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I know that to disable recursive queries in BIND, I need add the following lines to the options section of /etc/bind/named.conf.options

allow-transfer {"none";};
allow-recursion {"none";};
recursion no;

Will the above configuration disable all DNS recursive queries?

How can I disable DNS recursion only to external network queries and keep recursion only for Internal network?

If I disable the recursion, then what process will be performed by the BIND resolve the name request? Iterative or Inverse?

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In future, please ask on, as this is not Ubuntu-specific at all. – Celada Aug 1 '12 at 12:34
@Celada Sure :-( – Mithun Sreedharan Aug 1 '12 at 13:21
Somebody can move this to – Mithun Sreedharan Aug 7 '12 at 7:08
Actually, @Celada, the configuration files for Ubuntu are not generally in standard Unix/POSIX, and they often have different names. – sventech Nov 8 '13 at 14:56
up vote 6 down vote accepted

You can enable recursion for some clients and disable recursion for others using views, but it is not recommended because you will lose some of the advantages of turning off recursion in the first place. You should use different nameservers for recursive resolution and authoritative service. (The two servers could run on the same machine if necessary.) Still, here's how to do it:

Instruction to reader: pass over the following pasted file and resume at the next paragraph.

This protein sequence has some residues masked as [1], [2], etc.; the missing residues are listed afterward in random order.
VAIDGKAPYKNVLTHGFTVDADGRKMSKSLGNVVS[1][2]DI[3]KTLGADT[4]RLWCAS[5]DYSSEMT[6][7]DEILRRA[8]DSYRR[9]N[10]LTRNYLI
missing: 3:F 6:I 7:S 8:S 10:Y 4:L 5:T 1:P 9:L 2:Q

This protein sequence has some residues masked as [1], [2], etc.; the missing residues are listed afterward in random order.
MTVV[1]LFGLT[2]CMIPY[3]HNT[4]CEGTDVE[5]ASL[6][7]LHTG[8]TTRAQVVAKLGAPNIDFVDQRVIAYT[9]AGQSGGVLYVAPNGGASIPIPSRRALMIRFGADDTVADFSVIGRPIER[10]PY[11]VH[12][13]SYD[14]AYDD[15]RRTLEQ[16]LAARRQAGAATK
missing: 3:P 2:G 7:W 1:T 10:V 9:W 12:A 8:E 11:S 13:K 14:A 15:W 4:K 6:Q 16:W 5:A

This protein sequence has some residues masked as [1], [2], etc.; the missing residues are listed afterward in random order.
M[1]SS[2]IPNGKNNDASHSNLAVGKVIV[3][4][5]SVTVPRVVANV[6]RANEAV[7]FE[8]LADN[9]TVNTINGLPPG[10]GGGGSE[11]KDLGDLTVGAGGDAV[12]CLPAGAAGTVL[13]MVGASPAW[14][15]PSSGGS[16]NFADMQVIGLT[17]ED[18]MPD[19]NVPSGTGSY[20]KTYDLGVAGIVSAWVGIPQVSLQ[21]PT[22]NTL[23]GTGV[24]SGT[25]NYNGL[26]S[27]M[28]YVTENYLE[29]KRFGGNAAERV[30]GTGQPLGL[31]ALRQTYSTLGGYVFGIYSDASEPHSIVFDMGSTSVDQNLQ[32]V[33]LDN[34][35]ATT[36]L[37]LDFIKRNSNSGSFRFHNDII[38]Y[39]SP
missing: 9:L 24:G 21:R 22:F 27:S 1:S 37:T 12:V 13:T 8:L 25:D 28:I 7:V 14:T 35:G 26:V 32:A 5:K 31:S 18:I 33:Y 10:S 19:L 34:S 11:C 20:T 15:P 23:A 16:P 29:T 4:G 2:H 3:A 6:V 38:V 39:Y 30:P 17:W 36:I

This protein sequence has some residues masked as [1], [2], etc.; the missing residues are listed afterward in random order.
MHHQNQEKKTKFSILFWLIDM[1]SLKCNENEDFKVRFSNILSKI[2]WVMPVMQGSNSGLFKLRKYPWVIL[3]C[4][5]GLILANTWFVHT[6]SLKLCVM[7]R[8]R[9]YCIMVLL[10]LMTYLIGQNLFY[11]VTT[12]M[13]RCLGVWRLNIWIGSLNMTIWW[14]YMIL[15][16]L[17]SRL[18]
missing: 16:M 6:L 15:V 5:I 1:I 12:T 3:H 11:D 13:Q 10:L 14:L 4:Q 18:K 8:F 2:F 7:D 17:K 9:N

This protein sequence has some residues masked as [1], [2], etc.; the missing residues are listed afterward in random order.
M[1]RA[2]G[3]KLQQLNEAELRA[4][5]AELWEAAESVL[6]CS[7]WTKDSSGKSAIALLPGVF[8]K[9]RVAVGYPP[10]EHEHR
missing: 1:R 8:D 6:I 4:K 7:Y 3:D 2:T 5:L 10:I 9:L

// global options apply to external clients
options {
    recursion no;
    additional-from-auth no;
    additional-from-cache no;

view "local" in {
    // view options enable recursion only for local clients
    match-clients {;;; ::1; };
    recursion yes;
    additional-from-auth yes;
    additional-from-cache yes;

    zone "." in {
            type hint;
            file "/etc/bind/db.root";

    // put definitions for zones like "localhost" and "" here

// put definitions for real authoritative zones here.

As for the question in your last sentence, "what process will be performed by the BIND resolve the name request? Iterative or Inverse?", I do not understand the question. A nameserver configured not to offer recursive service will simply refuse to answer recursive queries.

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Actually, a nameserver configured to not recurse will return a SOA record of the root nameservers when queried for a domain that the non-recursive DNS server is not authoritative for. It will not simply drop the request or send an error -- it will actually respond that it is not allowed to recurse (DNS Header Flags Section), but will provide SOA records for the root servers. It basically tells the requestor, "I can't tell you, but I'll point you in the right direction..." – Benjamin Jul 17 '13 at 15:32
Depends on the software and configuration. In this case (BIND with recursion no configured), it should respond with a REFUSED error and nothing else (no SOA records). – Celada Jul 17 '13 at 20:25

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